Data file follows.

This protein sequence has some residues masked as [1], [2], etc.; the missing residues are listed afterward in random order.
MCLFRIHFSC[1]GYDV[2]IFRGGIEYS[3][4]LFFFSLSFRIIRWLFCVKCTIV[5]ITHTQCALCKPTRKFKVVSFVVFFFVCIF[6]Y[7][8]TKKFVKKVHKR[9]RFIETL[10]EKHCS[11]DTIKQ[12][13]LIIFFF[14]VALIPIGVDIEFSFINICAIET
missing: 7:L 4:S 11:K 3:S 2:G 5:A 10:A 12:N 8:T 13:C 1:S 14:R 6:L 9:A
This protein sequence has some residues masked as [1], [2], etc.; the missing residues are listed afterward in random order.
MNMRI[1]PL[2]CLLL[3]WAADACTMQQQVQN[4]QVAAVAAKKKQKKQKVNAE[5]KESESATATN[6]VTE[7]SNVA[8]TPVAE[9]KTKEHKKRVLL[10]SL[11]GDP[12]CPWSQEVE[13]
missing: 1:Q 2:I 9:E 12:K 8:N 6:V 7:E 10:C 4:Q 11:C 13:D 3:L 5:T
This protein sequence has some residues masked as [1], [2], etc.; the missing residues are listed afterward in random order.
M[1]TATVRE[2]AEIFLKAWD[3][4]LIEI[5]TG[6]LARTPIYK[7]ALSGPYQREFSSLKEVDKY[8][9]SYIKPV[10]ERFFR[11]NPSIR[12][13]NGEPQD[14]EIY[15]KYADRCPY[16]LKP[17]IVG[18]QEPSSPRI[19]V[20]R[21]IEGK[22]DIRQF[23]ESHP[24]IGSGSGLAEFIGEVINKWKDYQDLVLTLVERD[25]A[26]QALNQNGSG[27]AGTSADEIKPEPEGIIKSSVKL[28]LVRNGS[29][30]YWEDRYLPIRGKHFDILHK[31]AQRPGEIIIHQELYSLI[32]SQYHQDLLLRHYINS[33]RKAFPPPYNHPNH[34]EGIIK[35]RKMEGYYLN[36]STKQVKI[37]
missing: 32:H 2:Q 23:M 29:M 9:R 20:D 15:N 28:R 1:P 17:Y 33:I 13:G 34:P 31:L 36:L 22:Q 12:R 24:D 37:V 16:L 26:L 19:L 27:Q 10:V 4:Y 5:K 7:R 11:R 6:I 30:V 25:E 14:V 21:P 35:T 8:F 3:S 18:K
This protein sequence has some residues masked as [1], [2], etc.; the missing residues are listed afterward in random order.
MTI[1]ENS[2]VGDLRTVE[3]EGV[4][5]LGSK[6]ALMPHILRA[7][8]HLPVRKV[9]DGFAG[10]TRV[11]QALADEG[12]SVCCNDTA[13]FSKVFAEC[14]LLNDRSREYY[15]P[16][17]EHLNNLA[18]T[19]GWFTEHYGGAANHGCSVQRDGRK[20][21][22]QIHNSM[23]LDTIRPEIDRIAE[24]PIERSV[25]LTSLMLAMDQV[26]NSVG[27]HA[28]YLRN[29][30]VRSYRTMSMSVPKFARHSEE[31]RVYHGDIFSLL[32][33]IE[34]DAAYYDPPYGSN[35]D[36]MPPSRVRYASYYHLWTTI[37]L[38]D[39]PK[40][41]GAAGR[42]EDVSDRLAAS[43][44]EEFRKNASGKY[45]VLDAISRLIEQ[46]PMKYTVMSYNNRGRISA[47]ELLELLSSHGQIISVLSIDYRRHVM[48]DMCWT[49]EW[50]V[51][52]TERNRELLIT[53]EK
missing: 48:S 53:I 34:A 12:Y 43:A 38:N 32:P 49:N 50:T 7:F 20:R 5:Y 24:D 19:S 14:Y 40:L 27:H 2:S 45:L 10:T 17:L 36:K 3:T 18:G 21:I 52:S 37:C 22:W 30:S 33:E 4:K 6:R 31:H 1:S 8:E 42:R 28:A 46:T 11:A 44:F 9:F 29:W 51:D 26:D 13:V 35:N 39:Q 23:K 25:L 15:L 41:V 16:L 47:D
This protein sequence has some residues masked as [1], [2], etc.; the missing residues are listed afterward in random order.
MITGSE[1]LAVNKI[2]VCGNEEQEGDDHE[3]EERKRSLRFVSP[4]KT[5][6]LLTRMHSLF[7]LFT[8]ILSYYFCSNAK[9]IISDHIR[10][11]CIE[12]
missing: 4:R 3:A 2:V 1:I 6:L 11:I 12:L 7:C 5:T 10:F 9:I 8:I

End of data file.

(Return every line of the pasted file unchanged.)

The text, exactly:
This protein sequence has some residues masked as [1], [2], etc.; the missing residues are listed afterward in random order.
MCLFRIHFSC[1]GYDV[2]IFRGGIEYS[3][4]LFFFSLSFRIIRWLFCVKCTIV[5]ITHTQCALCKPTRKFKVVSFVVFFFVCIF[6]Y[7][8]TKKFVKKVHKR[9]RFIETL[10]EKHCS[11]DTIKQ[12][13]LIIFFF[14]VALIPIGVDIEFSFINICAIET
missing: 7:L 4:S 11:K 3:S 2:G 5:A 10:A 12:N 8:T 13:C 1:S 14:R 6:L 9:A
This protein sequence has some residues masked as [1], [2], etc.; the missing residues are listed afterward in random order.
MNMRI[1]PL[2]CLLL[3]WAADACTMQQQVQN[4]QVAAVAAKKKQKKQKVNAE[5]KESESATATN[6]VTE[7]SNVA[8]TPVAE[9]KTKEHKKRVLL[10]SL[11]GDP[12]CPWSQEVE[13]
missing: 1:Q 2:I 9:E 12:K 8:N 6:V 7:E 10:C 4:Q 11:C 13:D 3:L 5:T
This protein sequence has some residues masked as [1], [2], etc.; the missing residues are listed afterward in random order.
M[1]TATVRE[2]AEIFLKAWD[3][4]LIEI[5]TG[6]LARTPIYK[7]ALSGPYQREFSSLKEVDKY[8][9]SYIKPV[10]ERFFR[11]NPSIR[12][13]NGEPQD[14]EIY[15]KYADRCPY[16]LKP[17]IVG[18]QEPSSPRI[19]V[20]R[21]IEGK[22]DIRQF[23]ESHP[24]IGSGSGLAEFIGEVINKWKDYQDLVLTLVERD[25]A[26]QALNQNGSG[27]AGTSADEIKPEPEGIIKSSVKL[28]LVRNGS[29][30]YWEDRYLPIRGKHFDILHK[31]AQRPGEIIIHQELYSLI[32]SQYHQDLLLRHYINS[33]RKAFPPPYNHPNH[34]EGIIK[35]RKMEGYYLN[36]STKQVKI[37]
missing: 32:H 2:Q 23:M 29:M 9:R 20:D 15:N 28:R 1:P 17:Y 33:I 13:G 34:P 31:L 36:L 22:Q 12:R 24:D 37:V 16:L 26:L 19:L 27:Q 10:V 4:Y 5:K 7:R 11:R 6:I 30:V 25:E 14:V 21:P 35:T 8:F 3:S 18:K
This protein sequence has some residues masked as [1], [2], etc.; the missing residues are listed afterward in random order.
MTI[1]ENS[2]VGDLRTVE[3]EGV[4][5]LGSK[6]ALMPHILRA[7][8]HLPVRKV[9]DGFAG[10]TRV[11]QALADEG[12]SVCCNDTA[13]FSKVFAEC[14]LLNDRSREYY[15]P[16][17]EHLNNLA[18]T[19]GWFTEHYGGAANHGCSVQRDGRK[20][21][22]QIHNSM[23]LDTIRPEIDRIAE[24]PIERSV[25]LTSLMLAMDQV[26]NSVG[27]HA[28]YLRN[29][30]VRSYRTMSMSVPKFARHSEE[31]RVYHGDIFSLL[32][33]IE[34]DAAYYDPPYGSN[35]D[36]MPPSRVRYASYYHLWTTI[37]L[38]D[39]PK[40][41]GAAGR[42]EDVSDRLAAS[43][44]EEFRKNASGKY[45]VLDAISRLIEQ[46]PMKYTVMSYNNRGRISA[47]ELLELLSSHGQIISVLSIDYRRHVM[48]DMCWT[49]EW[50]V[51][52]TERNRELLIT[53]EK
missing: 48:S 53:I 34:A 12:Y 43:A 38:N 32:P 49:N 50:T 7:F 20:R 5:Y 24:D 19:S 14:Y 40:L 27:H 2:S 45:L 10:T 17:L 36:K 3:T 18:G 21:I 52:S 37:C 22:W 30:S 33:E 4:K 6:R 31:H 1:S 8:E 42:R 28:A 46:T 11:A 44:F 9:F 29:W 51:D 26:D 13:V 35:N 39:Q 23:K 25:L 15:L 41:V 16:L 47:D
This protein sequence has some residues masked as [1], [2], etc.; the missing residues are listed afterward in random order.
MITGSE[1]LAVNKI[2]VCGNEEQEGDDHE[3]EERKRSLRFVSP[4]KT[5][6]LLTRMHSLF[7]LFT[8]ILSYYFCSNAK[9]IISDHIR[10][11]CIE[12]
missing: 4:R 3:A 2:V 1:I 6:L 11:I 12:L 7:C 5:T 10:F 9:I 8:I